Here’s an interesting hypothetical question: If someone went on a hunger strike in India, where roughly 27 percent of the world’s undernourished population lives, how would anyone know?
The reason I ask is because K Chandrasekara Rao, a politician in the southern Indian state of Andhra Pradesh, has been on a hunger strike for 13 days now and shows no signs of letting up. Presumably, most of the people Rao represents would probably consider 13 days without food a typical fortnight, but we should not let that detract at all from the urgency of his protest.
A member of the Telangana Rashtra Samiti party, Rao has vowed to continue his fast until the Telangana region of Andhra Pradesh is granted separate statehood. Unlike similar separatist movements in places like East Timor and Quebec, however, the Telangana separatist movement is not about forming a new country; the Telanganists just don’t want to be in the same state as the rest of Andhra Pradesh.
An American equivalent would be if the people of Kansas City decided they’d had enough of St. Louis and tried to form the state of West Missouri. As you can imagine, there would be much bloodshed and bitter debate over which Missouri got to keep Branson, and Columbia, smack dab in the middle of the state and home to the University of Missouri, would likely be split down the middle much like Berlin was following World War II.
Of course, Telangana, described by BBC News as “underdeveloped and drought-prone,” likely doesn’t have anything as exciting as Branson to fight over, but that has not dampened the enthusiasm of Telangana secessionists one iota. It’s a cause worth dying for, and they are prepared to do just that to get their way.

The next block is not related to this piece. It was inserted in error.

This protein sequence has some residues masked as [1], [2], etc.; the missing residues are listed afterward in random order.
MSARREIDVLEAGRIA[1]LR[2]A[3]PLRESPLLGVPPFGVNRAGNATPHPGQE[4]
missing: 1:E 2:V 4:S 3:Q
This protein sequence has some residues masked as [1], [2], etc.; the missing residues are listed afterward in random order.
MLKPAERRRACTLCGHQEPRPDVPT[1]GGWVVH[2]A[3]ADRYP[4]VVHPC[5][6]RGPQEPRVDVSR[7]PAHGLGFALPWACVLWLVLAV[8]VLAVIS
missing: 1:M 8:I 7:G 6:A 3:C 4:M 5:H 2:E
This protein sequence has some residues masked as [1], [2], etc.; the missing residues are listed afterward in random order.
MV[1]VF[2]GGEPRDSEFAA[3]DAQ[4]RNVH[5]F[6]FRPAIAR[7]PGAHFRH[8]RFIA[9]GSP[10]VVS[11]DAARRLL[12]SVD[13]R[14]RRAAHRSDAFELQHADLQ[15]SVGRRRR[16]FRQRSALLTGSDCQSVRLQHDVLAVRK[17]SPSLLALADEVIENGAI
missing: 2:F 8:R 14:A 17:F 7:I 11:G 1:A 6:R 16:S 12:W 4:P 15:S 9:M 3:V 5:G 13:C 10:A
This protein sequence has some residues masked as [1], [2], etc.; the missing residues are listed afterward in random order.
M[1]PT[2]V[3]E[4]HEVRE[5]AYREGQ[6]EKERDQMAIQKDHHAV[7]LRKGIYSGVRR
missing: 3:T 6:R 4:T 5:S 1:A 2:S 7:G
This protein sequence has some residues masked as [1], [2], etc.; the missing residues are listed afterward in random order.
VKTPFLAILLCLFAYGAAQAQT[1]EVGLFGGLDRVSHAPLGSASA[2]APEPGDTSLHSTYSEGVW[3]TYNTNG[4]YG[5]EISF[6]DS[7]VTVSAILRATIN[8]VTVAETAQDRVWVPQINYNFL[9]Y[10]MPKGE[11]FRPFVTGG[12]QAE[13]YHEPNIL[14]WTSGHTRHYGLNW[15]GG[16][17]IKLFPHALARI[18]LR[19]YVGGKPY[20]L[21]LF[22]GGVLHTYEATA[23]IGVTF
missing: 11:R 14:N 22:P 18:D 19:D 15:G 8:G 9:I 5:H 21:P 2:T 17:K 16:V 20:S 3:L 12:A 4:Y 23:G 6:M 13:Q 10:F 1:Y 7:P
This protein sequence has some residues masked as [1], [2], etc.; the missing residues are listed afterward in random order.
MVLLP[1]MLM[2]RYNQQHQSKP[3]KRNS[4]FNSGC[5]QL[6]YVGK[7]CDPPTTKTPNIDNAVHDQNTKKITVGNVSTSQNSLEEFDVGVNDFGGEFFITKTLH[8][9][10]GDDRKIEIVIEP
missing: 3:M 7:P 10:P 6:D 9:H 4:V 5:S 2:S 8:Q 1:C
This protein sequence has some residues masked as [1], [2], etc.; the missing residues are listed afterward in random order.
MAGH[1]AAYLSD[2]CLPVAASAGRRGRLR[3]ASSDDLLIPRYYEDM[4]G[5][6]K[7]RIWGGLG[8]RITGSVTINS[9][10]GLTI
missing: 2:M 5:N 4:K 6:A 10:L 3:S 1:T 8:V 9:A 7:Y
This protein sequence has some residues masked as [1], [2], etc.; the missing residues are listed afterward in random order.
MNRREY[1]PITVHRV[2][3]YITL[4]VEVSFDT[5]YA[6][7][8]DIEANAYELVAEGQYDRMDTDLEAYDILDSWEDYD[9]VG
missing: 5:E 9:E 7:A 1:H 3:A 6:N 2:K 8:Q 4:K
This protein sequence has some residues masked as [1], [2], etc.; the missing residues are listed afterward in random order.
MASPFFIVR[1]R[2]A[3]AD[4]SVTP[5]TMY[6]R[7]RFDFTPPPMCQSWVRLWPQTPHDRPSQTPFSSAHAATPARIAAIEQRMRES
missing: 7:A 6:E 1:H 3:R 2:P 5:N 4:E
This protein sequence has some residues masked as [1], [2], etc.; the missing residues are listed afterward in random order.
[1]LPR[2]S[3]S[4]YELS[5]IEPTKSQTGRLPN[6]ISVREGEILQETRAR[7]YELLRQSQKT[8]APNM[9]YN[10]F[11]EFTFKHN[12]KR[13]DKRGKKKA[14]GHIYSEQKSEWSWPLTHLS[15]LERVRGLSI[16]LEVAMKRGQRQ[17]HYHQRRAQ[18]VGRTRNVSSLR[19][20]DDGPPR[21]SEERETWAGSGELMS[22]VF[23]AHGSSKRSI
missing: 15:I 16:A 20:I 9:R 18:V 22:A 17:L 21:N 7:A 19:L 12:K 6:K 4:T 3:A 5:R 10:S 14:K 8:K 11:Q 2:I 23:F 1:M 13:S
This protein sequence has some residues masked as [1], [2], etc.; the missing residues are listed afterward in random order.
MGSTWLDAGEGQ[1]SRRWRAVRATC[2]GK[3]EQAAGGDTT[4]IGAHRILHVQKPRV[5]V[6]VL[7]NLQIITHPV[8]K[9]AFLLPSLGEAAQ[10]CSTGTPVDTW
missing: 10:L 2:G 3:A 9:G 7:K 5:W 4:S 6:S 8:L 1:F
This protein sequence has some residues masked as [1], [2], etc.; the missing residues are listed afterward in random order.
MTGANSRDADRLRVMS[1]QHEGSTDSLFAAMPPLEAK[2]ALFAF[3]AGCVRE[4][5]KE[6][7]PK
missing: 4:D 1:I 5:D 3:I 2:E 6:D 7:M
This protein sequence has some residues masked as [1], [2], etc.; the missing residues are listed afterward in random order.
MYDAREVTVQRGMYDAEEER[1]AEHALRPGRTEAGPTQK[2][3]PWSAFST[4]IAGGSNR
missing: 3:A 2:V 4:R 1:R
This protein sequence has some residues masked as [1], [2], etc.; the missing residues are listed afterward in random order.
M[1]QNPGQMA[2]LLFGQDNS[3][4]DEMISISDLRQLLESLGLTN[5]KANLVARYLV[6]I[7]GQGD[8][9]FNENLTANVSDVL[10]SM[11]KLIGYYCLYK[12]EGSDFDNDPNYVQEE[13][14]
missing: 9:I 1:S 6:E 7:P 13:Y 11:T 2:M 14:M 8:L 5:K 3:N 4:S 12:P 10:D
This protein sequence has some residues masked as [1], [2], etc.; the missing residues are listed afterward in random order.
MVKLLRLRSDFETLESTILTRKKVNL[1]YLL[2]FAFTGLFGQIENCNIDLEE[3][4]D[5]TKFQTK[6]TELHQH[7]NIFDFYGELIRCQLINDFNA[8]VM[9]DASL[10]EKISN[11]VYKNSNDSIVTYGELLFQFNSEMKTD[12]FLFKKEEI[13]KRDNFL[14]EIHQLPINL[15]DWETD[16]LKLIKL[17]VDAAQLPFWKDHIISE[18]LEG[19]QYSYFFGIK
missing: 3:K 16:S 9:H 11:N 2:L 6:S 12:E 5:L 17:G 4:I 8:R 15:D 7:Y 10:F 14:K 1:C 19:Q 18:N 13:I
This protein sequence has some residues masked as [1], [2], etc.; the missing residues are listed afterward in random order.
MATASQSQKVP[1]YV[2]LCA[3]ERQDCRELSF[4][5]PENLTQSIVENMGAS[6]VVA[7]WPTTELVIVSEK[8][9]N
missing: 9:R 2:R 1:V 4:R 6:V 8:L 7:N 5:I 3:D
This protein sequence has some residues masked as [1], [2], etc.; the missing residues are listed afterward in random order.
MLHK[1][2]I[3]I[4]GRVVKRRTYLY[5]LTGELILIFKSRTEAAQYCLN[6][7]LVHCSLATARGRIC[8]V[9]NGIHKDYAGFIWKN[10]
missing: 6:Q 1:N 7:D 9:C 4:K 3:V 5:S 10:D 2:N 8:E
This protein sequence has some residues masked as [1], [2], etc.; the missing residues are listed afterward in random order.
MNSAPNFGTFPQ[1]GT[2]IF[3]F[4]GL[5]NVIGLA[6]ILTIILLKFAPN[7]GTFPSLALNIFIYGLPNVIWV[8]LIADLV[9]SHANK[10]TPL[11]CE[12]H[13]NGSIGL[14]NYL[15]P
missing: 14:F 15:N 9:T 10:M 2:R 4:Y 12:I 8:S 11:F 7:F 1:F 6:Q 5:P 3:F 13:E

“Either a victory procession will come out, or my funeral procession will come out,” said Rao. “The decision will have to be taken by the government.”
The government will have to be forgiven, though, if they appear to not be taking Rao’s threat seriously. You see, he launched a similar hunger strike in 2006 that resulted in neither Telangana statehood nor his own demise, so there seems to be some question as to his commitment. Granted, I’d have a hard time making it 13 hours without food, but I’m an American and thus not used to going more than a few minutes without cramming something in my piehole.
Serious threat or not, however, Rao’s fast has served to spur his fellow separatists to action. In the last two weeks, government offices, public transportation hubs and private property in the state capital of Hyderabad and nine other districts have been attacked by Telangana Rashtra Samiti party workers. Likewise, students at two major universities in the region have launched Telangana statehood movements, prompting the local government to close schools and colleges for two weeks to keep the protests from escalating.
So what are the chances that Rao’s hunger strike and the student and party-worker protests will have the intended effect and lead to Telangana being declared a separate state? Well, if history is any guide, the chances are pretty slim indeed.
The calls for a Telangana state started more than 50 years ago, and in 1969 more than 400 people died as a result of violence stemming from the secessionist movement. I’m guessing that if they weren’t moved by 400 civilians being killed, Indian government officials are unlikely to care too much about one unimportant politician starving himself.
Besides which, Telangana is just one of about 18 different districts in India that are currently demanding their own statehood. With so many separatist movements, including one in the national capital region of Delhi, Telangana probably doesn’t merit much debate on the floor of Parliament.
So Rao will likely become just another statistic, joining the more than 230 million Indians currently considered undernourished. Sure, he’s probably lost a lot of weight already and looks unhealthily skinny, but I assume that’s pretty much par for the course in India.
My advice to Rao would be this: Eat something. Starving yourself is unlikely to accomplish your goals regardless of how many times you do it. If Telangana hasn’t become a state despite 50 years of protests, it probably isn’t going to become one anytime soon.
And yes, I realize it might seem embarrassing for you to cave in and end your strike without dying, but that shouldn’t concern you too much. You chickened out three years ago, and nobody cared. You can do it again.